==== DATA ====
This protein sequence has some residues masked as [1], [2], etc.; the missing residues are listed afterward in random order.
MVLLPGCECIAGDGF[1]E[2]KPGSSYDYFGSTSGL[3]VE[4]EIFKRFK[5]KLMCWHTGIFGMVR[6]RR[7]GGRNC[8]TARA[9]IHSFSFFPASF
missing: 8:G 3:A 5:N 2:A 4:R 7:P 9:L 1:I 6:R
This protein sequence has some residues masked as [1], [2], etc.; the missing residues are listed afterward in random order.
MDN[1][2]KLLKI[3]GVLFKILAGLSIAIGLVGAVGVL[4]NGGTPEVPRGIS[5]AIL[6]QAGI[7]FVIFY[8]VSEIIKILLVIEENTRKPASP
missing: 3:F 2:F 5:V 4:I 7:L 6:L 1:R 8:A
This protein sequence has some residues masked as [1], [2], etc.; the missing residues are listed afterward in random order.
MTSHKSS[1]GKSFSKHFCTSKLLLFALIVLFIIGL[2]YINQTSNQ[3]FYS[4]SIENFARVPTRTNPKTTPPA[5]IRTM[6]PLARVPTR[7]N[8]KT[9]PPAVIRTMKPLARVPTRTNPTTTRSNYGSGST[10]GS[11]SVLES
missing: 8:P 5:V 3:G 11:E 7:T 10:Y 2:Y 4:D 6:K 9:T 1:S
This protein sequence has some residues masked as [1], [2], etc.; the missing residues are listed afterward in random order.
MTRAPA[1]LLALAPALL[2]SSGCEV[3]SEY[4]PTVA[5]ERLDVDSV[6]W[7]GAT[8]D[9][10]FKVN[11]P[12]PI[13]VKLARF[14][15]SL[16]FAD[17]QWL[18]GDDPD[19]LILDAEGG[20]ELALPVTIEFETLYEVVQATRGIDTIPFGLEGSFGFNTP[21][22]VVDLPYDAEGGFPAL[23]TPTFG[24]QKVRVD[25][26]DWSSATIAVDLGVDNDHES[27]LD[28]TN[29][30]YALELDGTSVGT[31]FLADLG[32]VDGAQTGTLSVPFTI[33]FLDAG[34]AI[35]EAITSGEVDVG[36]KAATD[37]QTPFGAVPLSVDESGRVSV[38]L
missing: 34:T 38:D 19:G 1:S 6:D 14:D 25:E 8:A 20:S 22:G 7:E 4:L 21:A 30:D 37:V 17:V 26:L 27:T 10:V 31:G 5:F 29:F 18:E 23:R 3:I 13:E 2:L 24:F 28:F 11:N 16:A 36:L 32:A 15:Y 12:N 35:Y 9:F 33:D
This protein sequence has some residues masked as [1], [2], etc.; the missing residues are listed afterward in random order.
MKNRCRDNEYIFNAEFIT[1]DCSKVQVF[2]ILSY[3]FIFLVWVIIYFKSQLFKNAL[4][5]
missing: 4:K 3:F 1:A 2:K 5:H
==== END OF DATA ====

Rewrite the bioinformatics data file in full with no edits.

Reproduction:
This protein sequence has some residues masked as [1], [2], etc.; the missing residues are listed afterward in random order.
MVLLPGCECIAGDGF[1]E[2]KPGSSYDYFGSTSGL[3]VE[4]EIFKRFK[5]KLMCWHTGIFGMVR[6]RR[7]GGRNC[8]TARA[9]IHSFSFFPASF
missing: 8:G 3:A 5:N 2:A 4:R 7:P 9:L 1:I 6:R
This protein sequence has some residues masked as [1], [2], etc.; the missing residues are listed afterward in random order.
MDN[1][2]KLLKI[3]GVLFKILAGLSIAIGLVGAVGVL[4]NGGTPEVPRGIS[5]AIL[6]QAGI[7]FVIFY[8]VSEIIKILLVIEENTRKPASP
missing: 3:F 2:F 5:V 4:I 7:L 6:L 1:R 8:A
This protein sequence has some residues masked as [1], [2], etc.; the missing residues are listed afterward in random order.
MTSHKSS[1]GKSFSKHFCTSKLLLFALIVLFIIGL[2]YINQTSNQ[3]FYS[4]SIENFARVPTRTNPKTTPPA[5]IRTM[6]PLARVPTR[7]N[8]KT[9]PPAVIRTMKPLARVPTRTNPTTTRSNYGSGST[10]GS[11]SVLES
missing: 8:P 5:V 3:G 11:E 7:T 10:Y 2:Y 4:D 6:K 9:T 1:S
This protein sequence has some residues masked as [1], [2], etc.; the missing residues are listed afterward in random order.
MTRAPA[1]LLALAPALL[2]SSGCEV[3]SEY[4]PTVA[5]ERLDVDSV[6]W[7]GAT[8]D[9][10]FKVN[11]P[12]PI[13]VKLARF[14][15]SL[16]FAD[17]QWL[18]GDDPD[19]LILDAEGG[20]ELALPVTIEFETLYEVVQATRGIDTIPFGLEGSFGFNTP[21][22]VVDLPYDAEGGFPAL[23]TPTFG[24]QKVRVD[25][26]DWSSATIAVDLGVDNDHES[27]LD[28]TN[29][30]YALELDGTSVGT[31]FLADLG[32]VDGAQTGTLSVPFTI[33]FLDAG[34]AI[35]EAITSGEVDVG[36]KAATD[37]QTPFGAVPLSVDESGRVSV[38]L
missing: 34:T 38:D 19:G 1:S 6:D 14:D 25:E 8:A 20:S 22:G 7:E 4:L 21:A 30:D 37:V 17:V 26:L 27:T 10:V 31:G 5:F 29:F 18:E 23:R 3:I 13:E 2:L 24:F 28:F 11:N 16:A 36:L 32:A 15:Y 12:N 35:Y 9:F 33:D
This protein sequence has some residues masked as [1], [2], etc.; the missing residues are listed afterward in random order.
MKNRCRDNEYIFNAEFIT[1]DCSKVQVF[2]ILSY[3]FIFLVWVIIYFKSQLFKNAL[4][5]
missing: 4:K 3:F 1:A 2:K 5:H